You gotta hang in there. All parents have been there. So when it feels super embarassing at the moment, just remember we’ve all gone through it. NO ONE is immune.


Comment by K-Line.

My kid was a nightmare tantrumer from 1 – 5 (really) and she’s still volatile at age 9.5. It’s her nature. I do what I can to adapt to an extremely willful personality that seems to moderate only under the influence of fear. Not that she’s the remotest bit fearful. I think the development of rational faculties really helps. But it’s a very long road in some cases. I wish I could be more upbeat.


Comment by The Shake Shake State of the Union Address | Queen of Shake Shake.

[…] yeah, I up over at The Mouthy Housewives today, answering a question about how to control an unruly 4-year-old. I tell you this because […]


Comment by Ashlie- Mommycosm.

I totally agree with Heather. Consistency is the KEY…and is not easy.

I got to review The Total Transformation Program last year and it helped tremendously. It’s pricey though – check out my posts for some free tips.


Comment by Karin.

I firmly believe in bribes – not all the time but for certain things like good behavior while we’re out. I start out with 5 m&m’s payable after church and they can loose them (I also add extra rewards for particularly good behavior too). I also bring something entertaining for the kids to do in church – religious themed coloring books, a children’s bible that I have marked the readings with tab post-its, saint books, a children’s mass book w/ bookmark and for my 2 year old, I bring a truck coloring book b/c he doesn’t care about pictures of people (saints, Jesus) but he’ll be quiet for a truck. Furthermore, I sit in the cry room where there’s a bit more space for the kids to color. Finally, I found a church that I like (singable songs, uplifting homily, friendly parishioners) and is family friendly.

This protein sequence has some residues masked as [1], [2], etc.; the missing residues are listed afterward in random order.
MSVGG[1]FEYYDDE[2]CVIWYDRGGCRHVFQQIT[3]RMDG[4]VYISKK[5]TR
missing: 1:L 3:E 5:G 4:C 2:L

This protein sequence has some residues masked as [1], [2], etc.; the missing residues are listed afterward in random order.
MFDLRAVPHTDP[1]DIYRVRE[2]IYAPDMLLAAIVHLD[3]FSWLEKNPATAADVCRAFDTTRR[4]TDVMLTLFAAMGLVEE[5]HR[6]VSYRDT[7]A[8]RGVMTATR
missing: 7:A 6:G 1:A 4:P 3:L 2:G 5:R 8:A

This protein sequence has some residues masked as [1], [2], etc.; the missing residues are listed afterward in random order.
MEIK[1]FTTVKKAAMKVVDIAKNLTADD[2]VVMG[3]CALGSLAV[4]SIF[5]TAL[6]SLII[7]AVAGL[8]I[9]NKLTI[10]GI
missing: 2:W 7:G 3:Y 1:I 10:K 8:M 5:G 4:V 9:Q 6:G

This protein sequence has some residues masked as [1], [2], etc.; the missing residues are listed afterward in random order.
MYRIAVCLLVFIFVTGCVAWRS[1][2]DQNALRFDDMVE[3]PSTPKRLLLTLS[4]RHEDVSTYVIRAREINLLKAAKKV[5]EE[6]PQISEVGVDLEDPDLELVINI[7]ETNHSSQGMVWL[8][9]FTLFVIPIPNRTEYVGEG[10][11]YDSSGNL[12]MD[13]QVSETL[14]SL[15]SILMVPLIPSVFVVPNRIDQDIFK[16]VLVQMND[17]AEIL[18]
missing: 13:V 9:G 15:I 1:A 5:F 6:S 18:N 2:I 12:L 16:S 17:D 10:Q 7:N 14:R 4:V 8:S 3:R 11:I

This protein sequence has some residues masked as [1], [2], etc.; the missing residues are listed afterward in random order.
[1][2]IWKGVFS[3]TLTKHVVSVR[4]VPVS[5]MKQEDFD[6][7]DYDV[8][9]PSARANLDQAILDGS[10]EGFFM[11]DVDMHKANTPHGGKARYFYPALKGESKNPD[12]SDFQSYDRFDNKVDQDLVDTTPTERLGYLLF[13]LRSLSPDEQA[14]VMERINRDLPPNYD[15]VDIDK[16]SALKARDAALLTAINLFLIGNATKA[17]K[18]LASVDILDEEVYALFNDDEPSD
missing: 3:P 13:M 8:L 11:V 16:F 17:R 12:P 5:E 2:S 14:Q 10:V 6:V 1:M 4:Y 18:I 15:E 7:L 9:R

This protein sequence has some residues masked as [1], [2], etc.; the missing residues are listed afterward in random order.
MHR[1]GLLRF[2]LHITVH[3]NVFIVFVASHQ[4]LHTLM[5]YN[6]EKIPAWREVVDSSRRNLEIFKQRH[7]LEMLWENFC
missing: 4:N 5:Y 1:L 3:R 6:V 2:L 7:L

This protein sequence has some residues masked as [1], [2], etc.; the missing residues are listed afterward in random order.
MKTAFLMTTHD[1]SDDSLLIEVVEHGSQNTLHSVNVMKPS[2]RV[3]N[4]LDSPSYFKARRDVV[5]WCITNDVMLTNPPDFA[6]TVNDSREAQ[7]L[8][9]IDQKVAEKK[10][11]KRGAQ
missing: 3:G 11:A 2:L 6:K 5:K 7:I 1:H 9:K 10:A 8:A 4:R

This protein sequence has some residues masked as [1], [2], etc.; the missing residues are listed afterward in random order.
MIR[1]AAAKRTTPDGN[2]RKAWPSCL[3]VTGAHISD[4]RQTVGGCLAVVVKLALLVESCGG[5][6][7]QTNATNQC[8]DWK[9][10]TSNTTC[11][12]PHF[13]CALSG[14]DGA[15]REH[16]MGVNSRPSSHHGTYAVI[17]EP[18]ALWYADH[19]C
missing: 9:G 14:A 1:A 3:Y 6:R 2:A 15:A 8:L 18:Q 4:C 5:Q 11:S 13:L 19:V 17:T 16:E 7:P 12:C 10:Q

As for stores, I ask the kids for help with grocery shopping and if they misbehave, I cut my trip short and have my husband pick up the basket from the cold storage (yes, some grocery stores will do this, make friends with the manager and make sure you have a note prepared in your handbag with your name and a time that your husband or yourself later that day can come get it) and finish the list on his way home. I do not take my kids shopping elsewhere unless absolutely necessary.


Comment by Liz.

All the articles and blog posts I have seen talk about 4 year olds. Any advice for my 2 year old? Hes not even 2, not until the end of the month! Hes aweful, horrifying even, but hes barely 2 so talking to him does no good. Help!


Comment by Kate.

I think once they turn three they are usually a little more sophisticated with the disobedience. Less flat-out screaming, more sneakiness!
The thing I hated with the terrible twos was the idea that it started at 2! I have 3 kids and only 1 started the tantrums around 2! The others around 1 1/2! It’s like this cartoon: http://www.toddler-tips-and-tricks.com/terrible-twos-comic.html . Yep, my kids were advanced for their age! 😉